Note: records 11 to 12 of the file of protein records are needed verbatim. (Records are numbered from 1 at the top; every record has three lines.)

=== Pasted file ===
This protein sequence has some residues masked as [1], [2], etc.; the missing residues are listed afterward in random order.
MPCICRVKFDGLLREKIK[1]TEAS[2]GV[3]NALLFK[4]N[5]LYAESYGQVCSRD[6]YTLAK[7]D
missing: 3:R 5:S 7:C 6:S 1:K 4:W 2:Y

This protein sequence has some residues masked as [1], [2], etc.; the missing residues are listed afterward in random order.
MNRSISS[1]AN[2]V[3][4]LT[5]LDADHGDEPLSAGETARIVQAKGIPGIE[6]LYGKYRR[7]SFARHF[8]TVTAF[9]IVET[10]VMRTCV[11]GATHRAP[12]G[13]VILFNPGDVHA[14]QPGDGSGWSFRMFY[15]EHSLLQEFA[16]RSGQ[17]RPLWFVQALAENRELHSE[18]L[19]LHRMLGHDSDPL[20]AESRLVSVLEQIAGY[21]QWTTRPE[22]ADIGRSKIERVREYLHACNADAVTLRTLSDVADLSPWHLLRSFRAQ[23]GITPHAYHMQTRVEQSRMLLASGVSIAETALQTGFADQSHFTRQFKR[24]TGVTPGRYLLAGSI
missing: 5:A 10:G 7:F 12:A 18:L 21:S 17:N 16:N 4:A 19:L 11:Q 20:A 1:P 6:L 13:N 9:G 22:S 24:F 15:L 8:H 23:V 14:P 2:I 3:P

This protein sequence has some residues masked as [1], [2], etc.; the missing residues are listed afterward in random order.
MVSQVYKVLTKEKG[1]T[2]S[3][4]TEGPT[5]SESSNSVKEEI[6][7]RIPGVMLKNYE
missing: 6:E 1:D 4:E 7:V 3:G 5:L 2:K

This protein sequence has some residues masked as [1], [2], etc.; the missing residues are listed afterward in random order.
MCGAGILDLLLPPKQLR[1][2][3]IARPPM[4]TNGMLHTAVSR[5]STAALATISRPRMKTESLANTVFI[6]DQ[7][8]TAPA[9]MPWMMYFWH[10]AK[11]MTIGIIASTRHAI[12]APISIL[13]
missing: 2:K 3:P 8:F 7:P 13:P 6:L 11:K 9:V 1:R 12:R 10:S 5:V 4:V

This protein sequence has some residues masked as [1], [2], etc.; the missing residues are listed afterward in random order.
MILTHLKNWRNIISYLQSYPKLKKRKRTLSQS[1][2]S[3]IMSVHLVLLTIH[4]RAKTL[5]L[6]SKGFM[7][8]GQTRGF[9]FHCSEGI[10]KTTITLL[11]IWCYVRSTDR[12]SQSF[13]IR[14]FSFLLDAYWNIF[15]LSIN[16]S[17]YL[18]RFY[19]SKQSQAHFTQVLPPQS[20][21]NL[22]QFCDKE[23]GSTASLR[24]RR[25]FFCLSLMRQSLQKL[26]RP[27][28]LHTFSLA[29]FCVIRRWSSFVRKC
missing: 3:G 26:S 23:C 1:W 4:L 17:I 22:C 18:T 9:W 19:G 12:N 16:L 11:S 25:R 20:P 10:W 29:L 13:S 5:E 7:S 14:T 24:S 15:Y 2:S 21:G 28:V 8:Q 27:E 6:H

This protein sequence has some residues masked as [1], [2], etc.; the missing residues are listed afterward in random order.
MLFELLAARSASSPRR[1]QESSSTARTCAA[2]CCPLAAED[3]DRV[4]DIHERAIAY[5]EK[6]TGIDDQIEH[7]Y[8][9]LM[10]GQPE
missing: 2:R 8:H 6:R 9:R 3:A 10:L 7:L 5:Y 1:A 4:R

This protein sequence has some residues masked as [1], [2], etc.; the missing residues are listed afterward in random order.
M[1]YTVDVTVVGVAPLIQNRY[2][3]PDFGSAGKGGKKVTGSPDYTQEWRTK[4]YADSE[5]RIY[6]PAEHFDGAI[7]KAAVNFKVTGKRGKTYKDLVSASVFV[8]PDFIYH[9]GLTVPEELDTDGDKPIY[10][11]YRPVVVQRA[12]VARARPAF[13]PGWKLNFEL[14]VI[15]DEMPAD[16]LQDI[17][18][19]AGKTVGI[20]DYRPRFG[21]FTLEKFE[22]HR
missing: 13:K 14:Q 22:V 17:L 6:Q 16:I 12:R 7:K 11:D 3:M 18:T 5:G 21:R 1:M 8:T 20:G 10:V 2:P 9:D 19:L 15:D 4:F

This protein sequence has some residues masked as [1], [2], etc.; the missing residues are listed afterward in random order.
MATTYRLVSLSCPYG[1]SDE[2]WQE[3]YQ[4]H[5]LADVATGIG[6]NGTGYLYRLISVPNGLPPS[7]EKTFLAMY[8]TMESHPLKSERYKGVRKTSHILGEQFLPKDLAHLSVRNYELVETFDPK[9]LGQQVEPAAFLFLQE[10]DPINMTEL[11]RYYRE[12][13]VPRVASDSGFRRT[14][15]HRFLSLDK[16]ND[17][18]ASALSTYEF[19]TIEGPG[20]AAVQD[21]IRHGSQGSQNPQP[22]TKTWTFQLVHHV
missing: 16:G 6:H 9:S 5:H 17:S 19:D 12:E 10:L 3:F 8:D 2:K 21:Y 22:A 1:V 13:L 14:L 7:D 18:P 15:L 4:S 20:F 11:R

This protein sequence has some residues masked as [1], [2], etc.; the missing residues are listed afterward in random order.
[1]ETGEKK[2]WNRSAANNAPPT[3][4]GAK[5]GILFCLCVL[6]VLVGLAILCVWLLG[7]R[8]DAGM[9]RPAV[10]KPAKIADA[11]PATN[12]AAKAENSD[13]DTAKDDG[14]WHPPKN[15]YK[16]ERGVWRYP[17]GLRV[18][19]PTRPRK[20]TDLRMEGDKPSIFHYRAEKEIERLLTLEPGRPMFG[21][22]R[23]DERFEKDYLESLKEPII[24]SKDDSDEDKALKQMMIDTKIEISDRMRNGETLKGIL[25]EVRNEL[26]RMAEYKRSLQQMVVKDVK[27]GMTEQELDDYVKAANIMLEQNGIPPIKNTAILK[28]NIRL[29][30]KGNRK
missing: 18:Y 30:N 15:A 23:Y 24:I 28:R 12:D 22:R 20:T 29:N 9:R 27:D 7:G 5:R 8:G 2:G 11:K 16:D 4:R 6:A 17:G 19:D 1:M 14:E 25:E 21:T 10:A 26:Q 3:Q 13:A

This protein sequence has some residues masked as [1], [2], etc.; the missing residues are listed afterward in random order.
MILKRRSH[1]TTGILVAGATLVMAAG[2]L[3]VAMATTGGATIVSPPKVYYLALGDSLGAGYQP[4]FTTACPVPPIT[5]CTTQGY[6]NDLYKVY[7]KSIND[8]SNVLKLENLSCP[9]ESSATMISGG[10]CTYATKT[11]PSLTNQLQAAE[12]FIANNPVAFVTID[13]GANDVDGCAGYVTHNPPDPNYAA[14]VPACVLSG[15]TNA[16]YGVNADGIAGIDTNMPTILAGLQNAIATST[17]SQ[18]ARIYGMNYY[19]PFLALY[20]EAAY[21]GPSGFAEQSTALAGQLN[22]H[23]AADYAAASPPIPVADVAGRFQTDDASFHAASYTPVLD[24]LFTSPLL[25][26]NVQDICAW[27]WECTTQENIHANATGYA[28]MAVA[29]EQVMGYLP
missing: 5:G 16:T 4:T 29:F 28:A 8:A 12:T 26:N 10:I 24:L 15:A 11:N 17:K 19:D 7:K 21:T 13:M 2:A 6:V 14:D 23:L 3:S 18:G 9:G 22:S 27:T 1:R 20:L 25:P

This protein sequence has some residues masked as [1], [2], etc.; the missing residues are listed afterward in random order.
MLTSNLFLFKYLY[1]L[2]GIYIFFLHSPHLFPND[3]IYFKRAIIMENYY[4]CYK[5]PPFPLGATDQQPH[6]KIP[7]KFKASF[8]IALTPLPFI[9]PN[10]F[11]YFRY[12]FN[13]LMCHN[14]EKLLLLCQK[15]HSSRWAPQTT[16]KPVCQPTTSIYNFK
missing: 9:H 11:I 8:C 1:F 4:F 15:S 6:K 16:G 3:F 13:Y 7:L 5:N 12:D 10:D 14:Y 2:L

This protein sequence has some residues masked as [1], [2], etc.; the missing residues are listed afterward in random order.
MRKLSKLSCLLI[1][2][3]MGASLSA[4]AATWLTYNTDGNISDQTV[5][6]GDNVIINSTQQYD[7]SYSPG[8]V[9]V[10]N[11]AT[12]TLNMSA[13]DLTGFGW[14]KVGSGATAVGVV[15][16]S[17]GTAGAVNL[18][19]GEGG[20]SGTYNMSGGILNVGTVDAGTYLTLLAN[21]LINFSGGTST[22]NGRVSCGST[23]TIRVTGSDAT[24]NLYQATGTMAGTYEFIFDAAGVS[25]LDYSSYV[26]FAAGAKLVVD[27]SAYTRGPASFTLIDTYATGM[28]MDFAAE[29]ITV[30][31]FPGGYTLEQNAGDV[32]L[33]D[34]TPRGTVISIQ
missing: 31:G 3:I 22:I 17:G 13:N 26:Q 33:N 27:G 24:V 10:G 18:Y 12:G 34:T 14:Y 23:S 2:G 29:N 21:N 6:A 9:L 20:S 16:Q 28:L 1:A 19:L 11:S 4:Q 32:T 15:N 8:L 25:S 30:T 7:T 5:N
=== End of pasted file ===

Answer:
This protein sequence has some residues masked as [1], [2], etc.; the missing residues are listed afterward in random order.
MLTSNLFLFKYLY[1]L[2]GIYIFFLHSPHLFPND[3]IYFKRAIIMENYY[4]CYK[5]PPFPLGATDQQPH[6]KIP[7]KFKASF[8]IALTPLPFI[9]PN[10]F[11]YFRY[12]FN[13]LMCHN[14]EKLLLLCQK[15]HSSRWAPQTT[16]KPVCQPTTSIYNFK
missing: 9:H 11:I 8:C 1:F 4:F 15:S 6:K 16:G 3:F 13:Y 7:L 5:N 12:D 10:D 14:Y 2:L

This protein sequence has some residues masked as [1], [2], etc.; the missing residues are listed afterward in random order.
MRKLSKLSCLLI[1][2][3]MGASLSA[4]AATWLTYNTDGNISDQTV[5][6]GDNVIINSTQQYD[7]SYSPG[8]V[9]V[10]N[11]AT[12]TLNMSA[13]DLTGFGW[14]KVGSGATAVGVV[15][16]S[17]GTAGAVNL[18][19]GEGG[20]SGTYNMSGGILNVGTVDAGTYLTLLAN[21]LINFSGGTST[22]NGRVSCGST[23]TIRVTGSDAT[24]NLYQATGTMAGTYEFIFDAAGVS[25]LDYSSYV[26]FAAGAKLVVD[27]SAYTRGPASFTLIDTYATGM[28]MDFAAE[29]ITV[30][31]FPGGYTLEQNAGDV[32]L[33]D[34]TPRGTVISIQ
missing: 31:G 3:I 22:I 17:G 13:N 26:Q 33:N 27:G 24:V 10:G 18:Y 12:G 34:T 14:Y 23:S 2:G 29:N 21:N 6:A 9:L 20:S 16:Q 28:L 1:A 19:L 11:S 4:Q 32:T 15:N 8:L 25:S 30:T 7:T 5:N